DAYTONA BEACH, Fla. - Florida is expecting millions of tourists for spring break over the next month, but staffing shortages persist for many tourist destinations, according to federal data.
In Daytona Beach, spring break crowds are finding restaurants and hotels are operating at 50% staffing levels.
"I'd like to have double the people we have now. Typically, this time of year we're sitting at 150 people. This year we have 75," said Rob Burnetti, owner of The Shores Resort & Spa.
Due to ongoing staffing shortages in the hospitality industry, hotels are raising prices and cutting room services.
"We won't go into your room every day. If you want service every day, if you need towels or linens, we'd be happy to do it for you. But if we can, if we can skip a few rooms because people don't need that service, it just frees our people up to do other things," said Burnetti.
The Florida Hotel & Lodging Association reported that staffing shortages have affected hotels and restaurants across the state.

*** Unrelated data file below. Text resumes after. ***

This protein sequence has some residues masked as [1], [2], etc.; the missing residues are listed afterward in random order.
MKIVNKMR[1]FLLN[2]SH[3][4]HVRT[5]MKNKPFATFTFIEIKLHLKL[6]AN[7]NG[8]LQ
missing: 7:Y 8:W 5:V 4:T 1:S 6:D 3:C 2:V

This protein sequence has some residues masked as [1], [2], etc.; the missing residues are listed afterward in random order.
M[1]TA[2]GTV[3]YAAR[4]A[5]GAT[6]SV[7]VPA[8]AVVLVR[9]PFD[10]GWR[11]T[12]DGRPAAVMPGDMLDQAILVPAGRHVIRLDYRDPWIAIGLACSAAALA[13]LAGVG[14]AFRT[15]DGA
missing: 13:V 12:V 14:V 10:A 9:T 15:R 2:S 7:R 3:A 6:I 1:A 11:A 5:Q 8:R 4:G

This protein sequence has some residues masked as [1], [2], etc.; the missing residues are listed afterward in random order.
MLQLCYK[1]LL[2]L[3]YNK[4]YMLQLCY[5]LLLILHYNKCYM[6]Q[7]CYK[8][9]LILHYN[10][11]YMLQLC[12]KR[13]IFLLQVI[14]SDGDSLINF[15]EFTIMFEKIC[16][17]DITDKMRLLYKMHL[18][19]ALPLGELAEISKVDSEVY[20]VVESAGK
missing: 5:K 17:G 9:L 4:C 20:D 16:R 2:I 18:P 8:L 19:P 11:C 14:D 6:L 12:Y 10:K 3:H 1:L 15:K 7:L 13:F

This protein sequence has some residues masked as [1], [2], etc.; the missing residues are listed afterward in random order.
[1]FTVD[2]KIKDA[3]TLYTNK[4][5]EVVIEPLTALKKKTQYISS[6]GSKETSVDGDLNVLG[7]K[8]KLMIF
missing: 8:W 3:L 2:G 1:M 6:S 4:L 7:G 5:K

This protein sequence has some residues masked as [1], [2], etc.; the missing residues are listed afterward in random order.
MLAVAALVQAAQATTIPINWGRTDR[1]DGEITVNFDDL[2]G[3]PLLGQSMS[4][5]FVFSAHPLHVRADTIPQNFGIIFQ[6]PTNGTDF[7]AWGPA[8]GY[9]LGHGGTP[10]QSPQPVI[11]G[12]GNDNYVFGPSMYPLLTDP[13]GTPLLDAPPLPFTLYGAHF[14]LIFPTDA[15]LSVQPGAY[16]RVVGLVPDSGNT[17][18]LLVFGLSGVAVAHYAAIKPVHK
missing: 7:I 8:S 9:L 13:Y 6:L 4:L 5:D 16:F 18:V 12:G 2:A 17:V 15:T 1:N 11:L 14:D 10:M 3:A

"There's no question that we along with the state of Florida and the United States are facing staffing shortages. I've heard from several restaurants in our industry. You have to wait perhaps an hour. They're shortening up menus," said Bob Davis, the director of The Volusia County Hotel & Lodging Association.
The Florida Hotel & Lodging Association is preparing for millions of tourists over the next few months. Hotels are trying to recruit more staff through sign-on bonuses, pay raises and bringing in temporary workers from outside the country.
"We are using right now a lot of imported workers from Jamaica until the local folks come back for employment. We are suffering like everybody else," said Davis.
The U.S. Bureau of Labor Statistics reported some recent improvements. New data showed U.S. hotels added 23,000 jobs in February. The accommodation sector's unemployment rate ticked down to 7% last month.
However, business owners are expecting the industry won't recover from staffing shortages any time soon. Customers will likely pay more for reduced services until the end of 2022.
"The employment picture has been steadily improving, so it may get better, but it's going to take a while to catch up. I think it would be better by the end of the year, but we're still not going to be where we were pre-COVID," said Burnetti.
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